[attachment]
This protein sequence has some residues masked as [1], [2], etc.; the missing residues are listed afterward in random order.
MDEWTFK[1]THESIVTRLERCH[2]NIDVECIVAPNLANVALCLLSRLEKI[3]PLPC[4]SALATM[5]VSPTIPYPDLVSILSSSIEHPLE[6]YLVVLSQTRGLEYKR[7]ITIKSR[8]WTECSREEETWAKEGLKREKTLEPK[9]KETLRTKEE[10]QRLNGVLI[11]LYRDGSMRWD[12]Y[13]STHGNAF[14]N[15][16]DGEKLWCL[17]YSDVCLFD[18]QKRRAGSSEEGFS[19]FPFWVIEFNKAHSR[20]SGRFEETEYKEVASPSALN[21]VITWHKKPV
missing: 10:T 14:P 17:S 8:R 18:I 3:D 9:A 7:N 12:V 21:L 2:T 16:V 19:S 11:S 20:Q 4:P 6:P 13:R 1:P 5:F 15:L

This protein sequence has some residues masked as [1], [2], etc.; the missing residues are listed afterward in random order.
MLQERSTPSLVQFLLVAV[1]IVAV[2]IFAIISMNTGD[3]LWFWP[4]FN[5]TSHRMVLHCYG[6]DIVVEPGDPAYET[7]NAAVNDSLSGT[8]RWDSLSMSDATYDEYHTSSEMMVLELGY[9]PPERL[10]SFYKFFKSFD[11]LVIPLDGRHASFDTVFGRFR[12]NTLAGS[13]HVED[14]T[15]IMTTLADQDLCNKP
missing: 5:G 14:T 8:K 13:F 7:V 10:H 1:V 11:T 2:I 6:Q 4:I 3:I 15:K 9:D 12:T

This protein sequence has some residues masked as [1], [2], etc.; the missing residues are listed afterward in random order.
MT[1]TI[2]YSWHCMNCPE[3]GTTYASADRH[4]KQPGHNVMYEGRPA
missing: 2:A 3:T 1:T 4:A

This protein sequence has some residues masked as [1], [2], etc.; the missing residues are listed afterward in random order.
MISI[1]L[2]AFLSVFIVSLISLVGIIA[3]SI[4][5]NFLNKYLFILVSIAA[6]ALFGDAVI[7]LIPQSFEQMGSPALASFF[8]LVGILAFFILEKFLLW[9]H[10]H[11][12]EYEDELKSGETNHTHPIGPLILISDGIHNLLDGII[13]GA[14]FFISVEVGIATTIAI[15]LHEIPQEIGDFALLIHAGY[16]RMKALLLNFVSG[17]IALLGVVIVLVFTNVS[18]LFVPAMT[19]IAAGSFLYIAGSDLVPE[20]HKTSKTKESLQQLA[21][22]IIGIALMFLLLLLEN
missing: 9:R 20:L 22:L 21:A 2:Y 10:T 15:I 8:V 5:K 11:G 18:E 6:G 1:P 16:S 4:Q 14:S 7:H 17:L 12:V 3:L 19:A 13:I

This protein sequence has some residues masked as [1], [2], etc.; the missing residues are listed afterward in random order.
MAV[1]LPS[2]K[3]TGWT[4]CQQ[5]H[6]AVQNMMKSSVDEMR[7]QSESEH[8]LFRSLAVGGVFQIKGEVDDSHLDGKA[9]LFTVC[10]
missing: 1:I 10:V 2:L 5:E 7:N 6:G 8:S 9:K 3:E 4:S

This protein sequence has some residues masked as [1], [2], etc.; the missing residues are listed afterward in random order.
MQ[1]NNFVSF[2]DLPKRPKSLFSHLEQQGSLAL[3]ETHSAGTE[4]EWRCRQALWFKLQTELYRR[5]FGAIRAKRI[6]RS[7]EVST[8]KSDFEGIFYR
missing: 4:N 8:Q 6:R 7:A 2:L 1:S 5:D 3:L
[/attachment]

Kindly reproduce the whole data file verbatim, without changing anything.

This protein sequence has some residues masked as [1], [2], etc.; the missing residues are listed afterward in random order.
MDEWTFK[1]THESIVTRLERCH[2]NIDVECIVAPNLANVALCLLSRLEKI[3]PLPC[4]SALATM[5]VSPTIPYPDLVSILSSSIEHPLE[6]YLVVLSQTRGLEYKR[7]ITIKSR[8]WTECSREEETWAKEGLKREKTLEPK[9]KETLRTKEE[10]QRLNGVLI[11]LYRDGSMRWD[12]Y[13]STHGNAF[14]N[15][16]DGEKLWCL[17]YSDVCLFD[18]QKRRAGSSEEGFS[19]FPFWVIEFNKAHSR[20]SGRFEETEYKEVASPSALN[21]VITWHKKPV
missing: 10:T 14:P 17:S 8:R 18:I 3:D 9:A 7:N 12:V 21:L 2:T 16:V 19:S 11:S 20:Q 4:P 6:P 13:R 1:P 5:F 15:L

This protein sequence has some residues masked as [1], [2], etc.; the missing residues are listed afterward in random order.
MLQERSTPSLVQFLLVAV[1]IVAV[2]IFAIISMNTGD[3]LWFWP[4]FN[5]TSHRMVLHCYG[6]DIVVEPGDPAYET[7]NAAVNDSLSGT[8]RWDSLSMSDATYDEYHTSSEMMVLELGY[9]PPERL[10]SFYKFFKSFD[11]LVIPLDGRHASFDTVFGRFR[12]NTLAGS[13]HVED[14]T[15]IMTTLADQDLCNKP
missing: 5:G 14:T 8:K 13:F 7:V 10:H 1:V 11:T 2:I 6:Q 4:I 3:I 15:K 9:D 12:T

This protein sequence has some residues masked as [1], [2], etc.; the missing residues are listed afterward in random order.
MT[1]TI[2]YSWHCMNCPE[3]GTTYASADRH[4]KQPGHNVMYEGRPA
missing: 2:A 3:T 1:T 4:A

This protein sequence has some residues masked as [1], [2], etc.; the missing residues are listed afterward in random order.
MISI[1]L[2]AFLSVFIVSLISLVGIIA[3]SI[4][5]NFLNKYLFILVSIAA[6]ALFGDAVI[7]LIPQSFEQMGSPALASFF[8]LVGILAFFILEKFLLW[9]H[10]H[11][12]EYEDELKSGETNHTHPIGPLILISDGIHNLLDGII[13]GA[14]FFISVEVGIATTIAI[15]LHEIPQEIGDFALLIHAGY[16]RMKALLLNFVSG[17]IALLGVVIVLVFTNVS[18]LFVPAMT[19]IAAGSFLYIAGSDLVPE[20]HKTSKTKESLQQLA[21][22]IIGIALMFLLLLLEN
missing: 9:R 20:L 22:L 21:A 2:Y 10:T 15:I 8:V 5:K 11:G 18:E 6:G 1:P 16:S 4:Q 14:S 7:H 17:L 12:V 3:L 19:A 13:I

This protein sequence has some residues masked as [1], [2], etc.; the missing residues are listed afterward in random order.
MAV[1]LPS[2]K[3]TGWT[4]CQQ[5]H[6]AVQNMMKSSVDEMR[7]QSESEH[8]LFRSLAVGGVFQIKGEVDDSHLDGKA[9]LFTVC[10]
missing: 1:I 10:V 2:L 5:E 7:N 6:G 8:S 9:K 3:E 4:S

This protein sequence has some residues masked as [1], [2], etc.; the missing residues are listed afterward in random order.
MQ[1]NNFVSF[2]DLPKRPKSLFSHLEQQGSLAL[3]ETHSAGTE[4]EWRCRQALWFKLQTELYRR[5]FGAIRAKRI[6]RS[7]EVST[8]KSDFEGIFYR
missing: 4:N 8:Q 6:R 7:A 2:L 1:S 5:D 3:L